Kenya is ahead of the curve in fostering mobile payment services, providing fertile ground for adoption of international remittance services via mobile phones, a World Bank brief on global migration and remittances.
The country is ranked together with the Philippines, with the two having existing eco-systems of domestic services built around mobile phones.
Ã¢â‚¬Å“Most other countries are much further behind at this point,Ã¢â‚¬Â the brief reads in part.
SafaricomÃ¢â‚¬â„¢s M-Pesa has been the most successful mobile money transfer platform, domestic and internationally. A revised methodology of estimating remittances in Kenya and Nigeria has increased the volume of remittances to Sub-Saharan Africa.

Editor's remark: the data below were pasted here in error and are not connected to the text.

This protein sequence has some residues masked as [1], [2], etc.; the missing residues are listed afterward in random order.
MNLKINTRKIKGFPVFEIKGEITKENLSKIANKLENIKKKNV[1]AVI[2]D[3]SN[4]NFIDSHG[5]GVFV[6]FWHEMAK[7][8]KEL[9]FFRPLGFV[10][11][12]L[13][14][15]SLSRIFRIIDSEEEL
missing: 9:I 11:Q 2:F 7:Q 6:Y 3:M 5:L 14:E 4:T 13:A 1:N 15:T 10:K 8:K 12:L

Ã¢â‚¬Å“In the past, data on KenyaÃ¢â‚¬â„¢s remittances reported in the IMF BoP (Balance of Payment) statistics were significantly smaller than data cited by government officials. We currently report the data by the IMF BoP,Ã¢â‚¬Â the World Bank says in the brief.
As of early 2012, only 20 per cent of 130 mobile banking operators globally offered international remittance services, in which major players are G-Cash and Smart in the Philippines, M-Pesa in Kenya and Tanzania, and Digicel in Fiji, Samoa and Tonga. Officially recorded remittances to developing countries are expected to reach $406 billion in 2012, up from $381 billion in 2011.
Source : abdas.org